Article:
Under the Dome, a documentary about China's massive air pollution problem, has been viewed more than 200 million times since it was released last Saturday. It's being hailed as China's "An Inconvenient Truth" and an eye opener for the Chinese public by Ma Jun, the director of the Beijing-based Institute of Public and Environmental Affairs.
The documentary, which has a similar presentation style to An Inconvenient Truth, was made by Chai Jing, an investigative reporter and anchor at state broadcaster China Central Television. Last year, she left her job to take care of her daughter, who was successfully treated for a benign tumor.
In the 104-minute film, Chai describes how difficult it has been to tell her daughter she can't play outside. "In Beijing in 2014, I could only take her out when the air was good," she says during a presentation to a studio audience, which appears in the documentary. "There were 175 polluted days last year. That means that for half of the year, I had no choice but to keep her at home, shut in like a prisoner."
Chai used $160,000 of her own money and one year to make the documentary, according to NPR. She investigates the science, economics and politics behind the smog, meeting with local officials and visiting London and Los Angeles to see how those cities have dealt with pollution. Chai admits that until recently, she didn't know the difference between fog and smog.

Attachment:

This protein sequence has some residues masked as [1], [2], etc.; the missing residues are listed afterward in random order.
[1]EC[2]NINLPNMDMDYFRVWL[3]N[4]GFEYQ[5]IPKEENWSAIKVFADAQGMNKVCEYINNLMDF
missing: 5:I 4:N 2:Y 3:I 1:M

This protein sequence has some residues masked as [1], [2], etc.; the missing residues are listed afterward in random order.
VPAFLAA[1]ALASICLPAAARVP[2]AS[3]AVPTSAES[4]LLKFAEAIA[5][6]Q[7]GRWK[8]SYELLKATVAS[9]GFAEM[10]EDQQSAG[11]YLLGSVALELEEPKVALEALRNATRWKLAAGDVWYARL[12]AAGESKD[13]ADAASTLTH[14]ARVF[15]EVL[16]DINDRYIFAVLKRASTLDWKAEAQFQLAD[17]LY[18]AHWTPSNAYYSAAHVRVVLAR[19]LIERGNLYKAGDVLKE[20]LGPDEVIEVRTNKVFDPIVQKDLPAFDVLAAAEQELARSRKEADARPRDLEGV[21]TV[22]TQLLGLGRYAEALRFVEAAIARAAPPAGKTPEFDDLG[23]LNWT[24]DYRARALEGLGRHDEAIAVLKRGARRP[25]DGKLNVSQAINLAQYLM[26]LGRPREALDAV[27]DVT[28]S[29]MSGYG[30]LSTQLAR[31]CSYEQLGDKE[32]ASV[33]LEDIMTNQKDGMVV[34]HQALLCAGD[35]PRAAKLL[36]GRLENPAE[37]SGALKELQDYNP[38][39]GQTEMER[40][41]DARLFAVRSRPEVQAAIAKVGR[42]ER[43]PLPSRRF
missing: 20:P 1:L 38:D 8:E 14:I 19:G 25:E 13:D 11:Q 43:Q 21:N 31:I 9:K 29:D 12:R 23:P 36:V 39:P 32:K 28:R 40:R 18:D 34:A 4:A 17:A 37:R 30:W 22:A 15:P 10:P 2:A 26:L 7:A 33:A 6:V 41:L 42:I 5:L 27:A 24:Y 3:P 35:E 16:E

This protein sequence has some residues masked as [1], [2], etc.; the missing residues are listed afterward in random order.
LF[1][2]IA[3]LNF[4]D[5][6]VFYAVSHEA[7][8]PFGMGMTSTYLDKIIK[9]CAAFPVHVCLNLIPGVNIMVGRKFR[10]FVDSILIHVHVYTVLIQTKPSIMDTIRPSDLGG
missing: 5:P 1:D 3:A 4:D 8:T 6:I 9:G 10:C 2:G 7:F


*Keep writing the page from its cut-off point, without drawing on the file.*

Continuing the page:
Ma Jun of the Institute of Public and Environmental Affairs explains to NPR why China's government has not silenced Chai, and China's new environment minister even called to thank her: "One reason such a hard-hitting film, that touched on deeply rooted problems, was allowed to be widely disseminated is its positive direction, which gives people hope and confidence."
Still, much needs to be done. Last year only eight of 74 Chinese cities met the air quality targets—only five more than in 2013, according to NPR.
Watch this documentary that has captivated China:
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